Slabbing Your Coins

February 1, 2009

NGC MS62 Canada 1966 Voyageur Dollar

It wont be long after you start collecting coins that you hear the term 'slabbed coin'. This is especially so if you are in the United States where slabbed coins dominate the market. Call it slabbing, encapsulation, putting in plastic, or entombing, it is all the same thing. Basically it involves sending your 'raw' (non slabbed coins) to a third party grading company such as PCGS, and they grade the coin, place it in a 'slab' with a label and send it back to you.

The slabs themselves are hard plastic containers that are sonically sealed to prevent tampering and to provide a chemically inert environment for the coin. Prevention of tampering is important to prevent coin substitution. The inert environment and durable holder ensure that the coin stays in the same condition it was when first placed in the holder. The slabs themselves should include a label that informs the viewer of the coin what the grade of the coin is, the company that slabbed it, and usually a barcode that gives the coin type and the actual coin a unique reference number. Often the slabs will include some sort of holographic sticker or identifying mark that is hard to reproduce, this is to prevent the rather new practice of counterfeiting slabs. Yes, that happens, people will counterfeit a slab and label and try to pass off a low grade or counterfeit coin as something else!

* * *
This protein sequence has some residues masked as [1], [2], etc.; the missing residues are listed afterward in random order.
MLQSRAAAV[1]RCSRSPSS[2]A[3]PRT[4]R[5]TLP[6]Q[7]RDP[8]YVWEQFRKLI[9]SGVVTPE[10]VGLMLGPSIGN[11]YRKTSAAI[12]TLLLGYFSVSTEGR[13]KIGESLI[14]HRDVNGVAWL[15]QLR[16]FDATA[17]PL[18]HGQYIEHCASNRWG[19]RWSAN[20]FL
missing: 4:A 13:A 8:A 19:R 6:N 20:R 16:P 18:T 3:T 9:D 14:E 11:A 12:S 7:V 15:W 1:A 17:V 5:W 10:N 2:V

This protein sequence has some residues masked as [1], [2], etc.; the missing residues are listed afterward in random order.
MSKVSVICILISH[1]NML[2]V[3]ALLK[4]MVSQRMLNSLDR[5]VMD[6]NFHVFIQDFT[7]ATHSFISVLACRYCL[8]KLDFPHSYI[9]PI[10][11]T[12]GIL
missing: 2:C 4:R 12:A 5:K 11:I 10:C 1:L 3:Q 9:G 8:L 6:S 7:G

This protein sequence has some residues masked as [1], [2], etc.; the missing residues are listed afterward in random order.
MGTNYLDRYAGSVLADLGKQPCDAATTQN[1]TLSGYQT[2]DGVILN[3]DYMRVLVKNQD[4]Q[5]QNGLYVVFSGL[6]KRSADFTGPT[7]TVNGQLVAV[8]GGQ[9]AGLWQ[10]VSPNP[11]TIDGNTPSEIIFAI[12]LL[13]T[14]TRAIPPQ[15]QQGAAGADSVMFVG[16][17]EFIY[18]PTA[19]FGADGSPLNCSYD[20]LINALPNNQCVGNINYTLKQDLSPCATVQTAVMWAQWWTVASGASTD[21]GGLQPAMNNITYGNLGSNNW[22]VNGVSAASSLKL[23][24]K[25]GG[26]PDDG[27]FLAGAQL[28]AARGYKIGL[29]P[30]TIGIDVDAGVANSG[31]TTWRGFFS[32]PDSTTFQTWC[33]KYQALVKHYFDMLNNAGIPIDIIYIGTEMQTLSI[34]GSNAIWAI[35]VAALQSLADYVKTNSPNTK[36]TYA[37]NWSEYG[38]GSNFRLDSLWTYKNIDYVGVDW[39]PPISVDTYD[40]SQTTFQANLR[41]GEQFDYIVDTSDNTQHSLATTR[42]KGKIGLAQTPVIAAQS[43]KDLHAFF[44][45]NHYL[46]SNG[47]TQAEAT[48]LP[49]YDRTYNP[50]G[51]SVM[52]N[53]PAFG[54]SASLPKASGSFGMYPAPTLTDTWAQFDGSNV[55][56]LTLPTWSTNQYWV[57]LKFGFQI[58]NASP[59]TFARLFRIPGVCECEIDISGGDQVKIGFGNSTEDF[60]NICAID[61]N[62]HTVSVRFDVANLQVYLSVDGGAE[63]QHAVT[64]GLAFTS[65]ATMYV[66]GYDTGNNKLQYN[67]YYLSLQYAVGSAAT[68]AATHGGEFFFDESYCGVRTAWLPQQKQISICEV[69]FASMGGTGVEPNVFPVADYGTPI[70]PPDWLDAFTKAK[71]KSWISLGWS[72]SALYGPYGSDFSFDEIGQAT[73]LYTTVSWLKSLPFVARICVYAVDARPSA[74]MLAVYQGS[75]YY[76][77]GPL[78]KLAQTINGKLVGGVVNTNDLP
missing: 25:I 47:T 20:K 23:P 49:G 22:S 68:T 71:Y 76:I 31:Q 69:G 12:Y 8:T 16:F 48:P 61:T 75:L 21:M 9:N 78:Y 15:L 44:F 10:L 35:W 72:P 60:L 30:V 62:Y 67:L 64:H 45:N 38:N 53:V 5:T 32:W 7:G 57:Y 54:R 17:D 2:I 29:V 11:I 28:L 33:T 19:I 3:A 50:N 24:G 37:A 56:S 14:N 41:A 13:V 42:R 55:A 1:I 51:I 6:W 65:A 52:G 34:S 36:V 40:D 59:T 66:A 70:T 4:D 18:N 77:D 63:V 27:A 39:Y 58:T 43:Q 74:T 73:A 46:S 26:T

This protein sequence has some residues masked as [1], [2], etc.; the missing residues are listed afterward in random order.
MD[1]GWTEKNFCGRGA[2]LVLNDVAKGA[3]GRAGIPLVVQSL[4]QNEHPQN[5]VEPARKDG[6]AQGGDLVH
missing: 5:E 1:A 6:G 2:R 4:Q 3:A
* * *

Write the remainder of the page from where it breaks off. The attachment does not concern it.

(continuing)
There are a few things to be aware of when purchasing slabbed coins. Firstly, only buy from reputable slabbing companies such as NGC or PCGS or ANACS. There have been a slew of bad TPG's start up over the years, and just because a coin is entombed in plastic doesn't mean it is what the label says it is or it is the grade it says it is. The second thing to be aware of, is that even if a coin is slabbed by one of the better companies dont buy just because of what it says on the label. The is the coin collectors axiom, "buy the coin not the plastic". There are a couple of reasons for this. The TPG's can and do make mistakes with grades, they can overgrade or undergrade coins. The other reason is that the label doesnt describe everything, it wont tell you if there is a fingerprint on the coin, or if the toning is ugly, or if the strike is weak.

Posted by mnemtsas at February 1, 2009 11:04 AM
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